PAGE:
Nairobi — Azimio presidential candidate Raila Odinga and his running mate Martha Karua arrived at the Supreme Court registry in Milimani Monday, where they accompanied their lawyers to deliver physical documents for a petition challenging the victory of President-Elect William Ruto.
The two arrived in the company of dozens of Azimio leaders among them Charity Ngilu (former Governor).
Hundreds of supporters had been camping at the court registry since morning amid tight security.
Lawyer Dan Maanzo said the petition was filed online Monday morning.
“The hard copies will now be brought so that they can be stamped but the online one is already with the court,” he said but declined to provide a copy or reveal the main grounds in the petition.
“No I can’t go into those details because the Chief Justice will say I have started to prosecute the case outside court,” he said.
Anyone wishing to file a petition in the Supreme Court against Ruto’s victory has until 2pm Monday which is the deadline for the 7-day window since the declaration of the results by the Independent Electoral and Boundaries Commission (IEBC) Chairman Wafula Chebukati.
Ruto was declared president-elect on Monday, scraping past Odinga with a margin of less than two percentage points, after an anxious days-long wait for the results of the August 9 vote.
The outcome has been challenged not only by Odinga’s camp but also, in a bizarre twist, by four out of seven commissioners at the election body that oversaw the vote.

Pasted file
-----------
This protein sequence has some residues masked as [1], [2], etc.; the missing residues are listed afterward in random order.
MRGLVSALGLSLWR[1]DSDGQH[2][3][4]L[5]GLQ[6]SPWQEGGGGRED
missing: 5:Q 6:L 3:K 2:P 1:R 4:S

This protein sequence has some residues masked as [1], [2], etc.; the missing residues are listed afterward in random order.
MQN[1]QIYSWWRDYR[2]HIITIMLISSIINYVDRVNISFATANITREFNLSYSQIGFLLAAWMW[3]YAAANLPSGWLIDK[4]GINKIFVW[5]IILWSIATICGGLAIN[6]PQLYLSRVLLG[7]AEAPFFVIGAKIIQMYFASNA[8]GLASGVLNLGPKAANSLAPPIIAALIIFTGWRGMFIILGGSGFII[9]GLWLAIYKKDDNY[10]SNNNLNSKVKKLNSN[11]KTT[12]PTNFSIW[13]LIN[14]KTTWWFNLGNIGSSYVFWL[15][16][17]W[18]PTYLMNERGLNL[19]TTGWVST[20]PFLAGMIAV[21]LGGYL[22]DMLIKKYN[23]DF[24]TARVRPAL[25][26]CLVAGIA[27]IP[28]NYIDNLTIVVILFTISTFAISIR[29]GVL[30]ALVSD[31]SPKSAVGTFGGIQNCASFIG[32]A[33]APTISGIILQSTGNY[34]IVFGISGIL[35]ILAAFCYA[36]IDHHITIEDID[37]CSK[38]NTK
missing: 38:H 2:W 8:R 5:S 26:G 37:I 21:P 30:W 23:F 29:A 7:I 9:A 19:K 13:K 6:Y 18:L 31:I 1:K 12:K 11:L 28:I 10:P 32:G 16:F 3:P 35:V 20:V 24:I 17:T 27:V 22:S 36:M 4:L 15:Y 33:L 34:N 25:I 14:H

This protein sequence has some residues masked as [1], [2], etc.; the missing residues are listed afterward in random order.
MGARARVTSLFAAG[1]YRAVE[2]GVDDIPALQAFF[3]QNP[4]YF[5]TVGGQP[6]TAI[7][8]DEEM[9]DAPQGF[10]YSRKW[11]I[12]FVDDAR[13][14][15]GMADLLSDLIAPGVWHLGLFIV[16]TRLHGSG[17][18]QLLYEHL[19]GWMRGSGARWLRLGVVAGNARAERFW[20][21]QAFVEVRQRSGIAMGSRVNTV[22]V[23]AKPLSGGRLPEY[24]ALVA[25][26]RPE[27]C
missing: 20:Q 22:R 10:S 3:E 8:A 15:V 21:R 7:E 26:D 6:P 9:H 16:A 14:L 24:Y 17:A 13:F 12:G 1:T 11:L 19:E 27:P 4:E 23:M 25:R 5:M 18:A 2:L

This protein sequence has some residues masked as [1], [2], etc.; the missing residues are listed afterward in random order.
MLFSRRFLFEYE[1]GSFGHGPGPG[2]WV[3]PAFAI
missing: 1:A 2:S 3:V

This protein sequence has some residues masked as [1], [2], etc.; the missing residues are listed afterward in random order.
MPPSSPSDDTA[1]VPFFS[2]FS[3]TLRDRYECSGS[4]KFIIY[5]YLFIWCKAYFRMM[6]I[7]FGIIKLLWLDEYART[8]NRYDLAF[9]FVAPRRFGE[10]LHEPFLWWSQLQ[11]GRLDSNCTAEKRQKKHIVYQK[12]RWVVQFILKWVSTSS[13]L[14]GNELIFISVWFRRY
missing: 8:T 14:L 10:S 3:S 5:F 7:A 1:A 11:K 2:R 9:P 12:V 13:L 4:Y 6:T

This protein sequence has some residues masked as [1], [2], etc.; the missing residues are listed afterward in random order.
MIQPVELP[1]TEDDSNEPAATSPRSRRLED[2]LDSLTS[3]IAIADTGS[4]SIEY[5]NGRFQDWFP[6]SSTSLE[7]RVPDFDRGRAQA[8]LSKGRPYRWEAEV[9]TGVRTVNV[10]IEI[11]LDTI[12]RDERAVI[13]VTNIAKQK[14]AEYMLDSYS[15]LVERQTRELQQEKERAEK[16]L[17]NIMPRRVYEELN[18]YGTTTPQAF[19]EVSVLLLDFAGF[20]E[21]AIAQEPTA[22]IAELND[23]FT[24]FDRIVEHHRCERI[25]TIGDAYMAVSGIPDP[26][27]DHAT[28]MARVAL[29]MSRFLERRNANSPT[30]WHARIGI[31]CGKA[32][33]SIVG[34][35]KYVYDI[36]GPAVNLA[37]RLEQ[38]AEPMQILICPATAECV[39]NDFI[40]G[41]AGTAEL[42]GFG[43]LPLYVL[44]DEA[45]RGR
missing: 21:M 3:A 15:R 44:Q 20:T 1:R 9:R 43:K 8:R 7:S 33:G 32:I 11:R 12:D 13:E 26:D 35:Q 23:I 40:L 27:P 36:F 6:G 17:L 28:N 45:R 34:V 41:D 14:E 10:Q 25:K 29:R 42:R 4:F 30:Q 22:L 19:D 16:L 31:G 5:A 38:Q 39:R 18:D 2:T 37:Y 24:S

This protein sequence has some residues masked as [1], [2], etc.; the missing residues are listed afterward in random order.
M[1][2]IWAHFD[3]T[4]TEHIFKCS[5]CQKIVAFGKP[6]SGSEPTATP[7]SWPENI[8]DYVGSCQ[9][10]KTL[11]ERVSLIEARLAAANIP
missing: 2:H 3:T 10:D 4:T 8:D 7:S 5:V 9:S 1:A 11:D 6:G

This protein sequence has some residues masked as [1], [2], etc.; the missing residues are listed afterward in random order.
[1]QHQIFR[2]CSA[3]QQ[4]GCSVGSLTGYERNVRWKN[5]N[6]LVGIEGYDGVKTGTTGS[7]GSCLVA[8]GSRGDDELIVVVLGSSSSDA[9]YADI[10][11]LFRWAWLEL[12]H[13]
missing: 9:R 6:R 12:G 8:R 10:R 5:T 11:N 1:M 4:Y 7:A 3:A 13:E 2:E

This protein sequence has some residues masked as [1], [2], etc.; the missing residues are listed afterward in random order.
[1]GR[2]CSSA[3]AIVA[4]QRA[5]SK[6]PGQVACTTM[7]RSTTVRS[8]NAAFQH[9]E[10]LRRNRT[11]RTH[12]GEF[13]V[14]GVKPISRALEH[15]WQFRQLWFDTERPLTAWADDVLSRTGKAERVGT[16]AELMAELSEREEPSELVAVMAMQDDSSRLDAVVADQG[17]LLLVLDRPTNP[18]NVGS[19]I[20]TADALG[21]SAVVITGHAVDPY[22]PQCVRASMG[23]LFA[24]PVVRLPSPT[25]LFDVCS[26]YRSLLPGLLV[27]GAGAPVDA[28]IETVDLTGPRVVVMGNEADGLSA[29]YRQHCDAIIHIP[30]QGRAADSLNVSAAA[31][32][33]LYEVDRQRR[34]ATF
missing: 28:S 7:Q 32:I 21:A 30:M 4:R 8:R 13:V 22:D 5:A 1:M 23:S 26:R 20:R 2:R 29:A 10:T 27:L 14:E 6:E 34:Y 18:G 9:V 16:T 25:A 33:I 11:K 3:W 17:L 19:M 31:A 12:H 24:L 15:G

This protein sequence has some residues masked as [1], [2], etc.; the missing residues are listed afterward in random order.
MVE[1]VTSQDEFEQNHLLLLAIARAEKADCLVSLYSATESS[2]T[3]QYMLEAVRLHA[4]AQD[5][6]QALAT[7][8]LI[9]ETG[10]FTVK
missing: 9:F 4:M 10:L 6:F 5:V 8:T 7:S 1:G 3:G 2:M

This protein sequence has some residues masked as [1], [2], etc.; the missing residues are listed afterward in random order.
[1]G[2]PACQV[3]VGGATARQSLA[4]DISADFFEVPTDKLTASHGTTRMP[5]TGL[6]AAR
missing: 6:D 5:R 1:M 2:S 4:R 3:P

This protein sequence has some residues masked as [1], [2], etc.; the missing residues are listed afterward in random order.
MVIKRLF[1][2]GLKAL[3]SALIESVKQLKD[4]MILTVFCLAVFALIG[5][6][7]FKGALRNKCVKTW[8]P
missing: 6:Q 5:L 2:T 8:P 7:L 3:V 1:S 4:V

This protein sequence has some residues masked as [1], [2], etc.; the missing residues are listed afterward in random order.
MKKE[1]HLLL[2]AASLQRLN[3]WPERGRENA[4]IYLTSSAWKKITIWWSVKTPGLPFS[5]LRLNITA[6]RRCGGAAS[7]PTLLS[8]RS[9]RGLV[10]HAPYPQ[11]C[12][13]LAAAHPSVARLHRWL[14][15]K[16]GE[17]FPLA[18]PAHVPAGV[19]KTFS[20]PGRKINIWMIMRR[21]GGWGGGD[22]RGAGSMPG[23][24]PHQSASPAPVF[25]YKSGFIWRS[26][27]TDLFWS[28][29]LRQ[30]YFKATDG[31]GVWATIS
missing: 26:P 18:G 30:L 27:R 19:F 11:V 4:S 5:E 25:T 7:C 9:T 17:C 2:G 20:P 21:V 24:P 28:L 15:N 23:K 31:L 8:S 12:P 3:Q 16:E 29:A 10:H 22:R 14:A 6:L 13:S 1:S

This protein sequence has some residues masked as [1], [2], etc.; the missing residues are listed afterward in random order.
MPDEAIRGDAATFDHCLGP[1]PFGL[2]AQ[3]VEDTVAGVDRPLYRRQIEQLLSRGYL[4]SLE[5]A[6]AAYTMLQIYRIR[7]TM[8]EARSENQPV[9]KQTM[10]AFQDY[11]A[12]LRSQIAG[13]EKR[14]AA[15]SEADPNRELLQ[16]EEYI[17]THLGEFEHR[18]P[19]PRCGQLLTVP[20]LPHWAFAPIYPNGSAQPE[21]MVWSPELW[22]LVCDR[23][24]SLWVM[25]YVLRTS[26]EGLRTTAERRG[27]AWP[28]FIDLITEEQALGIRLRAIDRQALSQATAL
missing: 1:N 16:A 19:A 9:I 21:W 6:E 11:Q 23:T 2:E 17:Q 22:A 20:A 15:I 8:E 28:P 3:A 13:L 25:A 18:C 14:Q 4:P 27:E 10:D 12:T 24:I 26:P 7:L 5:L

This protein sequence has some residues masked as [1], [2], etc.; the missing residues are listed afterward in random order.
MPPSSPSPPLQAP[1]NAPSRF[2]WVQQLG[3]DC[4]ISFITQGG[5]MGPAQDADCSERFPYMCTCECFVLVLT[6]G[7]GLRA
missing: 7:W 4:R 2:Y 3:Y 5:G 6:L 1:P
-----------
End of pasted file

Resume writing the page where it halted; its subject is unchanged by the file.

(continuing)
“We want to see justice done so that peace can be found,” 77-year-old Odinga said at his Nairobi home after a meeting with religious leaders.
“We have decided to use the law to go before the Supreme Court and table our evidence to show that it was not an election but a joke.”
The veteran opposition leader has now been defeated in all five presidential votes he has contested, even though this year he ran with the backing of outgoing President Uhuru Kenyatta and the weight of the ruling party behind him.
No presidential poll outcome has gone uncontested in Kenya since 2002, and the disputes have led to bloodshed in the past.
In August 2017, the Supreme Court annulled the election after Odinga rejected Kenyatta’s victory. Dozens of people were killed by police in post-poll protests.
The aftermath of this year’s court decision is being keenly watched as a test of democratic maturity in East Africa’s richest economy.
Kenya’s worst electoral violence occurred after the 2007 vote, when more than 1,100 people died in bloodletting between rival tribes.